Reviewed by Becky Benoit
How well do you really know the people you love? It’s a question most of us have probably asked ourselves at one time or another. When you spend years with another person, sharing a house, children, a life, you want to believe that you know that person as well as you know yourself. The idea that your spouse might be keeping secrets from you, hidden beneath an exterior of familiarity and normalcy, is truly disturbing.
For Grace Reinhart Sachs, a New York city counselor, wife and mother, knowing people is her job. Over the years in her professional practice, Grace has seen woman after woman come to her in crisis, and she’s come to believe that, if these women had only followed their intuition when they first met their spouses, they would have recognized subtle clues that foretold future relationship disasters. Her soon-to-be-published book, You Should Have Known, is a manual on how women sabotage their own relationships by ignoring obvious clues early on that indicate their future spouse is a terrible match. Ambiguous sexuality, infidelity, money troubles, addictions – all of these marital woes, Grace believes, can be seen within the early stages of a relationship, and as a therapist, she doesn’t accept the often-heard excuse of, “I didn’t know.” Grace’s argument is that these women should have known.
Her own life is a picture-perfect example of how to choose the ideal spouse. Grace’s husband Jonathan is a pediatric oncologist, a sensitive, caring spouse who spends his days healing sick children and comforting families. He and Grace live with Henry, their 12-year old son, in the upscale apartment where Grace has lived her whole life. Henry attends an elite private school, Rearden Academy, where Grace sits on the fundraising committee. Their life is predictable, but happy, a model marriage which seems to stand as proof of Grace’s theory that the perfect relationship can be built by making good choices and listening to your intuition.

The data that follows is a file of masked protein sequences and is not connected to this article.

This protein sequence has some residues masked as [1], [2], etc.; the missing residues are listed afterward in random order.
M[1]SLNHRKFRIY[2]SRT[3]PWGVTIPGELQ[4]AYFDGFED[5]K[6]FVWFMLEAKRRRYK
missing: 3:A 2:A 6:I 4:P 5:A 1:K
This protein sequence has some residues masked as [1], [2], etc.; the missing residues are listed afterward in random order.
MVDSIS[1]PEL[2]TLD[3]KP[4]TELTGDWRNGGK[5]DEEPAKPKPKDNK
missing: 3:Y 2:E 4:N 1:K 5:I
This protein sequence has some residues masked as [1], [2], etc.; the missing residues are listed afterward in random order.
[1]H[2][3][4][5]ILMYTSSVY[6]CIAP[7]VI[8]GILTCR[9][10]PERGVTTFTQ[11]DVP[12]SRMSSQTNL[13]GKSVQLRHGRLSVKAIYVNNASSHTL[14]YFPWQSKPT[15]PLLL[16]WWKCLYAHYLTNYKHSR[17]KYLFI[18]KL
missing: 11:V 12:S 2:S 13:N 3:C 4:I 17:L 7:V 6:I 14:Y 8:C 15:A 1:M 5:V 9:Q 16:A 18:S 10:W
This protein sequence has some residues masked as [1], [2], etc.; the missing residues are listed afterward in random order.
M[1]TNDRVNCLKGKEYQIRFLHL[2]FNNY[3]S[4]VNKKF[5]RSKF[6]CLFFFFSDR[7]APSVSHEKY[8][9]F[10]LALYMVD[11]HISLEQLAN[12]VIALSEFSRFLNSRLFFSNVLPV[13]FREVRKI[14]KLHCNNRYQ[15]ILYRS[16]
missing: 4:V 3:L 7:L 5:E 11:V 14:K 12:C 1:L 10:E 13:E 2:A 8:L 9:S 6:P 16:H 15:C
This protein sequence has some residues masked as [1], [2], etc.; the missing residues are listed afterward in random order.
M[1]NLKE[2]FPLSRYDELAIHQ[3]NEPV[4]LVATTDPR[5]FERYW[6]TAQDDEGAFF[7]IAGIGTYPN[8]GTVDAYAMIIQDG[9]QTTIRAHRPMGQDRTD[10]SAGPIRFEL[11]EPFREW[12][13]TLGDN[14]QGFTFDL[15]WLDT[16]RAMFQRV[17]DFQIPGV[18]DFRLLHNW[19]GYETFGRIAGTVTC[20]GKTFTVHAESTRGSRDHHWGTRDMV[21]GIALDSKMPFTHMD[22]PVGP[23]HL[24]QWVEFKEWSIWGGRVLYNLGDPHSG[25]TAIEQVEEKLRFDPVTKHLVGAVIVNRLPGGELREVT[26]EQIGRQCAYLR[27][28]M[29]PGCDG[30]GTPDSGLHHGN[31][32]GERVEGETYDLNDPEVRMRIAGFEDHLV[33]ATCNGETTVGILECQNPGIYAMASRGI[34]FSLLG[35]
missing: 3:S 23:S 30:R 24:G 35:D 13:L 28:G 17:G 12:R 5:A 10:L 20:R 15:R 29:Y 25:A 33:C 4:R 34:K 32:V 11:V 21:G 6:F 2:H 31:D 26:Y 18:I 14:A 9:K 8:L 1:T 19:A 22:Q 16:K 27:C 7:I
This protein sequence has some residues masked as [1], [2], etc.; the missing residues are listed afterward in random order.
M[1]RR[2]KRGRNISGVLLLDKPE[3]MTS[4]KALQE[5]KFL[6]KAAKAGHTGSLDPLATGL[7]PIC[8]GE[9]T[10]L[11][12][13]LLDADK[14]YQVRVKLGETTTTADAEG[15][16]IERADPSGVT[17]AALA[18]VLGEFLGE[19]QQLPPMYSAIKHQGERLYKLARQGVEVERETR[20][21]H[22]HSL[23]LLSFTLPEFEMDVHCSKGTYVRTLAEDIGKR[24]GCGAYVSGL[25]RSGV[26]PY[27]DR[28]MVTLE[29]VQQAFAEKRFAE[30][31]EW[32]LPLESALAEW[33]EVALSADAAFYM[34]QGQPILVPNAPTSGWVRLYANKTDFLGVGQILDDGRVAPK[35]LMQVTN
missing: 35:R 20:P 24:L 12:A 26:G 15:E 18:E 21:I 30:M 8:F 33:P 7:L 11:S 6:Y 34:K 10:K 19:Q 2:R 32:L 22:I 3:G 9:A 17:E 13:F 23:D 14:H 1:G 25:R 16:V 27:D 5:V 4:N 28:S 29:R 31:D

When one of the other mothers on the fundraising committee, a woman whom Grace has only met once, is violently murdered, Grace is disturbed. How could such a thing have happened in a school community like Rearden? And why do the police seem so interested in her family?
As news of the murder hits the media, Grace’s carefully-built life quickly erupts into chaos. Jonathan, ostensibly at a medical conference in the Midwest, is nowhere to be found. As Grace tries with increasing desperation to reach him, disturbing revelations about her husband’s relationship with the deceased woman, as well as his performance at the hospital where he works, makes it clear that Jonathan is not who he seems to be.
With her personal and professional life in tatters, Grace packs up her son and flees to their summer cottage in rural Connecticut. There, far from the intrusive media, the friends who have abandoned her and the painful unanswered questions about Jonathan’s involvement in the murder, Grace is forced to come to terms with a terrifying fact. After 18 years of marriage, is it possible that she has never really known her husband? Could she have been sharing her life with a dangerous, violent psychopath?
In this thriller, author Jean Hanff Korelitz stretches out the suspense, revealing one terrible discovery after another as Grace seeks to understand who she has been married to all these years. The novel has a bit of a slow start, but once you’re immersed in the story, the suspense will keep you flipping pages. Hanff Korelitz, a resident of both rural New York and the city itself, also does an impressive job of revealing the microcosms within the enormous metropolis of New York, drawing connections between communities and families everywhere which will resonate with the reader, whether you live in small-town rural Alberta or a huge city.
You Should Have Known is a well-timed, nuanced and emotional thriller of a novel.